The British Hallmarking Council (BHC) and National Association of Jewellers (NAJ) are calling for any final entries to the inaugural HALO Award. Applications close on 16th September and will be assessed by a prestigious line up of judges in October.
The current relevance and importance of promoting hallmarking is reflected in the broad spectrum of professionals who have agreed to consider the applications and select the worthy winner of the HALO Award in 2022.
The judging panel is composed of experts involved with Hallmarking from a variety of disciplines. Graeme Smith, the Queen’s Assay Master, is responsible for ensuring assaying and hallmarking are carried out consistently across the four Assay Offices, within the requirements of the Hallmarking Act. Joanna Hardy, Trade Warden for the Goldsmiths’ Company Court of Wardens, is a well-known jewellery expert, who regularly appears on the Antiques Road Show and shares her wide experience via her online jewellery academy. Ken Daly, National Coordinator for the Scottish Trading Standards Service and Rachael Taylor, a highly respected jewellery journalist, observe hallmarking awareness and promotion from a different angle. Long serving Sheffield Assay Master Ashley Carson brings the views of an Assay Office to the table. The panel is completed by Heather Callaway, Registered Valuer, and current Chair of the National Association of Jewellers.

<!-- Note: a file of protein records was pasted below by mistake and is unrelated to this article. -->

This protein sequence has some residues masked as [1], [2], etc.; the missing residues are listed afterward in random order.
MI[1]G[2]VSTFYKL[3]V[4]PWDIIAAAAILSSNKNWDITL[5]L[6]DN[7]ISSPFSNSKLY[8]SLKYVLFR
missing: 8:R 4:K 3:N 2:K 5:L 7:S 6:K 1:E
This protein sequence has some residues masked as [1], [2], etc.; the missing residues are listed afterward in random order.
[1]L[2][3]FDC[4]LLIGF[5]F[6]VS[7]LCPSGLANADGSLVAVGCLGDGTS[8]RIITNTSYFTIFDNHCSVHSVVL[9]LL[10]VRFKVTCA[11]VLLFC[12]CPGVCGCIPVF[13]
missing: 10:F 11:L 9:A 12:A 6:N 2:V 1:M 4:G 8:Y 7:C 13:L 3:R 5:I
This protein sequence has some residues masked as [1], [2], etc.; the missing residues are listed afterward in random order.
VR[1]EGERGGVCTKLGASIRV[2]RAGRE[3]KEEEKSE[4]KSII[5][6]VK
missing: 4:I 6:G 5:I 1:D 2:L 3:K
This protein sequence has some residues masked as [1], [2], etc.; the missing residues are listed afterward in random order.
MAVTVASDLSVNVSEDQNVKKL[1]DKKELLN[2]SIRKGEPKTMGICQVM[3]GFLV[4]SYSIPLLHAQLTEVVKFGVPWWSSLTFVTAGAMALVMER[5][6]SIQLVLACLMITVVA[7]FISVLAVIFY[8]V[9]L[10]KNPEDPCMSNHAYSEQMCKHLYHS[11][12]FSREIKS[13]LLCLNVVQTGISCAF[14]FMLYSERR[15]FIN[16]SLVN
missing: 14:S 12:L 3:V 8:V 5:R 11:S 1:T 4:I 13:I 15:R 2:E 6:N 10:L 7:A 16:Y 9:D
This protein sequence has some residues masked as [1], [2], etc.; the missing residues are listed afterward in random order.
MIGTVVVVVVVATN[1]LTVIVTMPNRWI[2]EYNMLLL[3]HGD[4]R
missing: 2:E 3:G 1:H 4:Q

Graeme Smith says of the judging process; “I am looking forward to seeing the entries and visiting the entrants’ websites to see how creative and innovative they have been in delivering a simple, informative message about hallmarking. Our rigorous independent UK system is nearly 700 years old, and it is easy to take it for granted and overlook its benefits. The HALO initiative seeks to remind jewellers that in a global online market, where an independent hallmark is unusual and value is confused by branding, the reassurance of a UK hallmark is more important than ever.
“The system is intended to protect both the Trade and the Consumer, but its effectiveness relies upon the consumer knowing they need to check if an item is hallmarked. They will only do that if the trade educates them that it should be there.”
Judges will be looking for easy to find, simple information about hallmarks at the relevant point of an online sale. This will vary significantly as what may be appropriate for the extensive site of a multiple retailer could be very different from that of a designer maker. In this inaugural year there are no separate categories for entries and all fine jewellers are invited to enter, regardless of whether they are members of the NAJ.
The HALO Award winner will be announced at the Benevolent Society Ball in December. The winner will be the holder of a prestigious silver salver for the year and will also benefit from PR directed at both Trade and Consumer Press. The biggest, long-term benefit will be that their customers can buy confidently, reassured that precious metal items are what they purport to be because they are hallmarked.